“Whatever you do will be insignificant, but it is very important that you do it.”
― Mahatma Gandhi
A good motto to live by as any, is it not?
Everyone, or almost everyone, when they begin any endeavour, try to reach any goal, either for their own sake or someone else’s, find themselves running up against their own insignificance. As the only animals who are aware of our own mortality, it can be difficult sometimes to have the motivation to keep on living, and living well, when you know it will end and all will return to dust one day—you, books, the buildings, human civilisation, the entire planet.
What’s the point? All over the world, a thousand times every second, the same question is repeated in hearts and minds, and none of them receive any answers. At least not good, proper, comforting ones, like, you exist because you need to fulfill a destiny, a plan, encoded into the universe since the beginning of everything or God is having his lunch break at the moment; please hold and he will be with you shortly. Instead, we are very well aware that we shape our own destinies every time we make the slightest decision, that time runs only forward, and that even if some form of Creator does exist, he or she is too obscure to be of any help to us, and his plan does not involve healing the suffering and pain that exists in the world today. Any person with an ounce of sense who has taken a good look at history and human nature will know that the truth is, well, we’re on our own.
If you die, it does not matter; but don’t worry, it doesn’t matter if anyone dies; in fact, it wouldn’t matter if an entire country vaporized overnight, or, why stop there, human civilisation itself; the universe would just go on minding its business as it always has.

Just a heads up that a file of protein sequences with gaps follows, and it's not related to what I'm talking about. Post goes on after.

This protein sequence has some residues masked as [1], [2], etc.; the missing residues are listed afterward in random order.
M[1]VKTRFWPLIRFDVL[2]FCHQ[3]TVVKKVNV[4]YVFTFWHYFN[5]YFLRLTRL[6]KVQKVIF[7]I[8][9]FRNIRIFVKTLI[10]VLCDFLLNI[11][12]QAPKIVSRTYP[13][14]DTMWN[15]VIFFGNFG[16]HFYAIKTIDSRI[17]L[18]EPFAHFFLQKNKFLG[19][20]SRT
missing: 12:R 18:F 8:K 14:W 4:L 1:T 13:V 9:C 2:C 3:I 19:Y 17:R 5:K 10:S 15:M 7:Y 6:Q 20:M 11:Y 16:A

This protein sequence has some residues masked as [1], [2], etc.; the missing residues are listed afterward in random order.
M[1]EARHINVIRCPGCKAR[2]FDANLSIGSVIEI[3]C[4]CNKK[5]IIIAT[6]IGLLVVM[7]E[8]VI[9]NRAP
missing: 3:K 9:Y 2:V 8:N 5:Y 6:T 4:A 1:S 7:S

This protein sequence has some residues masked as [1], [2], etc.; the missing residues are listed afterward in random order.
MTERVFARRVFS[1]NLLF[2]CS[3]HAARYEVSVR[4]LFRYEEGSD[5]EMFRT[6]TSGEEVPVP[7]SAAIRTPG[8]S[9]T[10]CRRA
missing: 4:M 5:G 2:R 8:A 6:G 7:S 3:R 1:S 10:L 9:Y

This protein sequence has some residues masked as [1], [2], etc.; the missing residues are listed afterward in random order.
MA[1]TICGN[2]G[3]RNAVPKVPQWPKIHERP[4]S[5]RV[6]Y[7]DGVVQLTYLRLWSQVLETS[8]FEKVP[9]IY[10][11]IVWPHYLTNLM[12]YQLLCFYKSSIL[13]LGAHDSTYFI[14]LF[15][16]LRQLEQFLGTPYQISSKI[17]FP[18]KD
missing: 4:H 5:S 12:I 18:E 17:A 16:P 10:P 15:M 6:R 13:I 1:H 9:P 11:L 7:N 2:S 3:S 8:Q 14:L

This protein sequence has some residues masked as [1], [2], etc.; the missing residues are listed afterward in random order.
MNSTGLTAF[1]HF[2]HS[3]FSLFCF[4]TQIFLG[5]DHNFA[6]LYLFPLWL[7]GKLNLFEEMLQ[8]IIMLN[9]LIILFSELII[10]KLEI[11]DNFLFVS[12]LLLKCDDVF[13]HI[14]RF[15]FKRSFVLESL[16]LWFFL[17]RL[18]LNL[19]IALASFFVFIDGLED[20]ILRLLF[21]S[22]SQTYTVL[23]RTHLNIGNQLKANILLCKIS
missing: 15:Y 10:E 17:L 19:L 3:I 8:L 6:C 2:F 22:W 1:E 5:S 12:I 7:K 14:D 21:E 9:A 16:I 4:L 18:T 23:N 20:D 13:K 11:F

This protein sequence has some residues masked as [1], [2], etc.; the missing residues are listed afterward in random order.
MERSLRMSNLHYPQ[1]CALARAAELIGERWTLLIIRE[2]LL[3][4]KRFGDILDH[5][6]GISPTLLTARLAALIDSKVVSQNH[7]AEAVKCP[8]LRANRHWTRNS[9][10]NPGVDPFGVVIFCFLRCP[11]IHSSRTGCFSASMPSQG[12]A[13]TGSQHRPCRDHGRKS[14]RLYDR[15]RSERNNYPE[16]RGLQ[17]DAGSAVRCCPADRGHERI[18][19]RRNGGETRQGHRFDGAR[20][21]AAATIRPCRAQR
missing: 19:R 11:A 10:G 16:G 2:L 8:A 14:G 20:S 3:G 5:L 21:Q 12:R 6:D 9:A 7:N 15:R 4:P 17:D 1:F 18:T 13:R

It happened to the dinosaurs, after all. While they may have been lacking somewhat in the intelligence department, they lived, ate, bred and died as we did, and now they’ve got nothing to show for themselves except great bones buried in the earth. Did they matter? No. Did all of the species, thousands and thousands, that have gone extinct throughout the history of the planet matter? No. The fact is, wondrous as life is, we don’t really know what it is, or what it is about. We’re just stuck in the middle of it, trying to puzzle out an unsolvable mystery using our puny minds.
Which is why Mahatma Ghandi’s quote is so pertinent to each and everyone of us. Even though, in the full scheme of things, what we do does not matter, on the human scale of things, it does. It really does. All the books and films and art, all the inventions, everything that exists around you in the world today, was dreamed and created by a human being, and without them, you and I would have nothing. It’s a mind-boggling thought if you truly let it sink in. Without other humans and their insignificant little activities, we would still be in the caves, hunting and gathering our food and jumping every time a wolf howled in the distance at night.
To work and to do whatever you feel you need to do, what your heart calls you to do, for the benefit of both yourself and humanity, is the most noble task any person can undertake. Yes, everything means nothing—but it also means everything, and for that reason, we must fight to make our dreams come true, no matter the cost or pain. Meaninglessness is no excuse for laziness. The fact that you exist, and other people exist and have existed and will exist, is reason enough to keep on working to make the world a better place.